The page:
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Lasers Surg Med. 1995;16(1):84-92.

Evaluating the role of photodynamic therapy in the management of pancreatic cancer.

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Photodynamic Therapy Center, Roswell Park Cancer Institute, Buffalo, New York 14263, USA.



Cancer of the pancreas constitutes one of the major causes of cancer related death throughout the world. A 5-year survival rate of only 2% and a maximum of 20 months median survival in multi modality treatment studies dealing with the most favorable patients only, has been demonstrated. This review analyzes the principal treatments and available experimental data in view of a clinical application of photodynamic therapy (PDT) for the treatment of pancreatic cancer.


On the basis of published results, we examined the palliation of pancreatic cancer by chemotherapy alone; radiation alone and multimodality schedules (radiation and chemotherapy). Radical tumor resection was examined as attempted curative treatment.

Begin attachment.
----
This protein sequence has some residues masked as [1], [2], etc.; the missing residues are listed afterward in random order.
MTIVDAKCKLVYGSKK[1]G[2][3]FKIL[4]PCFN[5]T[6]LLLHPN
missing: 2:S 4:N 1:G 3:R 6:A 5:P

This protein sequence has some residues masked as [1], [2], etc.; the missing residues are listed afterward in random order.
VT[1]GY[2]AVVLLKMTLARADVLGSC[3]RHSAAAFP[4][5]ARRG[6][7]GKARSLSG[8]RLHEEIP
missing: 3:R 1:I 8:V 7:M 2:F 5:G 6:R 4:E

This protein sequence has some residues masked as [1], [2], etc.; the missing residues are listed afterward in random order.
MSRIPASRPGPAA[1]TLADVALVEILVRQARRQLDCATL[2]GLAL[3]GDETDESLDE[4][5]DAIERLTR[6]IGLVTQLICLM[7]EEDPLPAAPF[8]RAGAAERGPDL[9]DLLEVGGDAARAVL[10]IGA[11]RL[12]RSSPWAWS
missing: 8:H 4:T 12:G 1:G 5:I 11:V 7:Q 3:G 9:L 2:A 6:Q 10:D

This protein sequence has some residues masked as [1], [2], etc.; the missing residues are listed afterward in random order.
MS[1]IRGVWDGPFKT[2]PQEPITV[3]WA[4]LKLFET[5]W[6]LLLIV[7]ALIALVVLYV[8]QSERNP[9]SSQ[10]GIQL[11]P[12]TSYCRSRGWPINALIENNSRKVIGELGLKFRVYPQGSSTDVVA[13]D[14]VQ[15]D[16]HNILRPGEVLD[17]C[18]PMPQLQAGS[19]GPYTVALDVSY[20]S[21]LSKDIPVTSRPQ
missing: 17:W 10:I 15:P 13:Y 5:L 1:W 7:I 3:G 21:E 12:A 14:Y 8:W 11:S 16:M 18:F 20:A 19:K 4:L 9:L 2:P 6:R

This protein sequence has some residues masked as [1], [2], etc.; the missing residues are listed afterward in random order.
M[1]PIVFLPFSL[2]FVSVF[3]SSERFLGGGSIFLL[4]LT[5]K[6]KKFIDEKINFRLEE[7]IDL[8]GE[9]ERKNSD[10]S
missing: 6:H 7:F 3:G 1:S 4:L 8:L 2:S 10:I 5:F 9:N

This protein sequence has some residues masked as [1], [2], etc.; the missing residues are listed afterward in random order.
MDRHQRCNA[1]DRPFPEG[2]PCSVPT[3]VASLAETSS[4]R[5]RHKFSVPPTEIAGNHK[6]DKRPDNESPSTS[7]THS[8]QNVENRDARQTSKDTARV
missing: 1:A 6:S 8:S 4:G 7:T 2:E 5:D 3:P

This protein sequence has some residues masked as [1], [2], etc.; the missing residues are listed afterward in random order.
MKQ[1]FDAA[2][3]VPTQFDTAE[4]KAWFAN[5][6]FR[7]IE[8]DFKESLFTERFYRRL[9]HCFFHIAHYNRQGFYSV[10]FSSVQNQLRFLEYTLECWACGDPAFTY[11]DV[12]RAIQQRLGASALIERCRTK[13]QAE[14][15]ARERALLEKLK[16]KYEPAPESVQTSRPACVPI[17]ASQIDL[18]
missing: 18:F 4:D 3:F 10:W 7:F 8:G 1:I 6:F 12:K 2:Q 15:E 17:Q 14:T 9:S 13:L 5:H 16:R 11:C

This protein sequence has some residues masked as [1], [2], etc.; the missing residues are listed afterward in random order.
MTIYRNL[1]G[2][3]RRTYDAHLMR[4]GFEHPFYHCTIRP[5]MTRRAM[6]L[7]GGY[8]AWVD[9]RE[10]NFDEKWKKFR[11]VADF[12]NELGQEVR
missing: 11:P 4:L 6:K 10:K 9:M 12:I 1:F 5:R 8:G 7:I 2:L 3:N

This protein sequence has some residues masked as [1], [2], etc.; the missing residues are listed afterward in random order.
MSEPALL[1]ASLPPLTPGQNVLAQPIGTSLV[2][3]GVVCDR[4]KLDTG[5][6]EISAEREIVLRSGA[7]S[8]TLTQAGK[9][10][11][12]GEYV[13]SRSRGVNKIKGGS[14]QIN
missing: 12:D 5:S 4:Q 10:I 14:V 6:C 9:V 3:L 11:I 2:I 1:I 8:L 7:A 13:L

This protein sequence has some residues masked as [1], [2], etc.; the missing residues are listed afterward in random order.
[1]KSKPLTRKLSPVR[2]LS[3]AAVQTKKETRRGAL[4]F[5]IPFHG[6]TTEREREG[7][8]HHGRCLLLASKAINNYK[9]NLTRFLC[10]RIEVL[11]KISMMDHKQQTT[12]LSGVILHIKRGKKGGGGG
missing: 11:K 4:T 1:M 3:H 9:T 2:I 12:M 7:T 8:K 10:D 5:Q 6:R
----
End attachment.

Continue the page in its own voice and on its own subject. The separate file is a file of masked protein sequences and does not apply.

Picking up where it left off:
In reported therapeutic procedures, palliative or potentially curative, median survival was below 2 years. The GTSG reported survival time increases from 10.9 to 21.0 months when surgery is followed by adjuvant chemotherapy and radiation. This combination postoperatively does not increase mortality, but adds 30% morbidity. Photodynamic therapy has been demonstrated in preclinical studies to have a selective effect on malignant versus the normal pancreas.


PDT is highly effective in eliciting the destruction of experimental pancreatic tumors with the lack of significant effect on the normal pancreas. The poor prognosis for patients with this disease, especially those patients with advanced disease, warrants closer examination of PDT for the treatment of pancreatic cancer.

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